From The Inbox

From the Morning Read inbox

Fitness + technology = distance

I remember purchasing a TaylorMade metal driver around 1990. What I discovered, without simulators and launch monitors, was that I suddenly could reach par 5s in two shots. Combining technology advances in clubs and balls has accounted for massive gains in distance since that time.

A new way to increase distance became known to me in the past few years, and I think the USGA report touched on it (“Distance takes leap in golf, but what’s next?” March 6). I'm an old guy who is hitting longer drives than I did five years ago because I found a fitness system designed for golfers that works. It requires a little time and effort, but it seems to work better than simply adding the newest driver every year.

Short of launching a ball with some mechanical assistance, I don't know how much more technology can improve distance performance. I can get stronger and more fit, however, and maybe even be around to play an extra few years.

Jim Kavanagh
St. Augustine, Fla.


Limit ball rollback to Tour players

Roll back the ball for PGA Tour players only. A tour ball that would be rolled back 10 yards should be implemented.

This would be good news for any future PGA Tour tournaments.
Course owners will be able to host tournaments without any major reconstruction. Our historic courses would remain relevant and continue to test the best golfers for years to come.

For the best players in the world to have an 8-iron in hand rather than a 9-iron would make enough difference and would be more fun to watch on TV.

Glenn Monday
Tucson, Ariz.

(Monday is a teaching professional at Dorado Golf Course in Tucson and author of “Know Your Swing.”)


An outside influence on driving distance

OK, a number of variables enter into this “huge” increase in average driving distance over the last couple of years. No one has mentioned global warming. Please, let me be the first.

Bruce Wyrwitzke 
Astoria, Ore.


Strength assessment

While I appreciate Rich Tarvin’s perspective on working out in the gym to hit the ball farther, let’s take a closer look at history and those players with whom he might be less familiar (“From the Morning Read inbox,” March 6).

Ben Hogan hit his 1-iron in 1950 on his 36th hole of the day (they played 36 in the final round of the U.S. Open in those days), only 1½ years after an automobile accident from which doctors said he not only never would play golf again but likely never would walk. His strength was in the courage exhibited in coming back to become a champion and, three years later, winning the three majors that he entered in 1953.

As for Jack Nicklaus and Arnold Palmer, they were as strong as bulls, even though Nicklaus carried the moniker of “Fat Jack” in his early days on Tour. Palmer had the forearms and wrists of a blacksmith, and like Jimmy Demaret, surely strengthened those muscles while building and regripping clubs in his spare time. With today’s equipment, I am certain that they would have outdriven Tiger Woods in his prime.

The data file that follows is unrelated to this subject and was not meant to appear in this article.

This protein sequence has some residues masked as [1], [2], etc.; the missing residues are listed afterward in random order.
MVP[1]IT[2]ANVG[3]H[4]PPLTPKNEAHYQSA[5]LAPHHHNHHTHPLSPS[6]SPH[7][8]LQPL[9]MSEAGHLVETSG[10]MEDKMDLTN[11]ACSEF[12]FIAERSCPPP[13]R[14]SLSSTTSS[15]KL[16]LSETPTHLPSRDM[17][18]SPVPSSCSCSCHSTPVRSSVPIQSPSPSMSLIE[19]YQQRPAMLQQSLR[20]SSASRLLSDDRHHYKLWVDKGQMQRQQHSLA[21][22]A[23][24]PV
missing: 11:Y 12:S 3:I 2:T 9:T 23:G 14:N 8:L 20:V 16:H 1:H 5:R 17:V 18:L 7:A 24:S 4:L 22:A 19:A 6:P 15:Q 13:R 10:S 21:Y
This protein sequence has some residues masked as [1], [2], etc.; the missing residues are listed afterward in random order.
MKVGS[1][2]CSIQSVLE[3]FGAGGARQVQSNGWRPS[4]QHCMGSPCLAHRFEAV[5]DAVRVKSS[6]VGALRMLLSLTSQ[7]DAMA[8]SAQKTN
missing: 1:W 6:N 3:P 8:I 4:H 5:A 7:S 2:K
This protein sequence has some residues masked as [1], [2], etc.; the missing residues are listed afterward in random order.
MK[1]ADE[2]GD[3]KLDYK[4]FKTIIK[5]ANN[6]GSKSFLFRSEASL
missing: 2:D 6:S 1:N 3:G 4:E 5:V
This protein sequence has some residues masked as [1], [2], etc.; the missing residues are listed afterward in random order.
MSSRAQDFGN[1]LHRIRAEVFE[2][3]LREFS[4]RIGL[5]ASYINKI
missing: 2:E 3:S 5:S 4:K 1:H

Finally, we never saw any of these gentlemen withdraw from tournaments due to back or neck injuries. Never. How many years did Woods miss due to his extreme exercise regimen? How many starts has Rory McIlroy missed during the past two years, by trying to keep up?

We were afraid to go into the gyms back in the 1970s, especially after seeing Johnny Miller nearly lose his career to his offseason routine of chopping wood to gain yardage. Golf at that level is a lot more about timing and solid face contact than it is about strength. Of course, it never hurts to swing the club faster, but you have to know where the face is pointing when it hits the ball.

Bill Pelham

(Pelham played the PGA Tour in the late 1970s and early ’80s and is the author of “Burke and Demaret: The Wit and Wisdom of Golf’s Most Colorful Duo.”)


Golfers need to get fit to keep up

I read Rich Tarvin’s comments about fitness and how it relates to distance and technology. A reference to previous generations of golfers also was made, and I believe that Tarvin has hit the nail on the head as it pertains to the distance controversy.

Yes, technology has increased distance, but that is across the board. The USGA and R&A seem to want to penalize all golfers for some not keeping up with trends in fitness. Tiger Woods, Rory McIlroy, Dustin Johnson, Justin Thomas and Brooks Koepka, to name a few, have taken the time and effort to progress along with the technology. 

What will end up happening is these two organizations will outlaw various equipment to reduce the distance. When the fittest golfers continue to out-distance the field, are the USGA and R&A going to handicap pros to level the playing field?

Steve Hoffman
Hickory Hills, Ill.


Be like the ‘Black Knight’

Back in the ’60s, there was only one player who worked out, and that was Gary Player.

Looking at him today, one can see just how good he looks. It seems as if when we see the current workout guys when they reach Player’s age (82), they will look very fit.

Andy Fischer
Dayton, Ohio

(Fischer is a former LPGA tour player who teaches golf at Moraine Country Club, Community Golf Course and the Kettering YMCA.)


Morning Read invites reader comment. Write to editor Steve Harmon at Please provide your name and city of residence. If your comment is selected for publication, Morning Read will contact you to verify the authenticity of the email and confirm your identity. We will not publish your email address. We reserve the right to edit for clarity and brevity.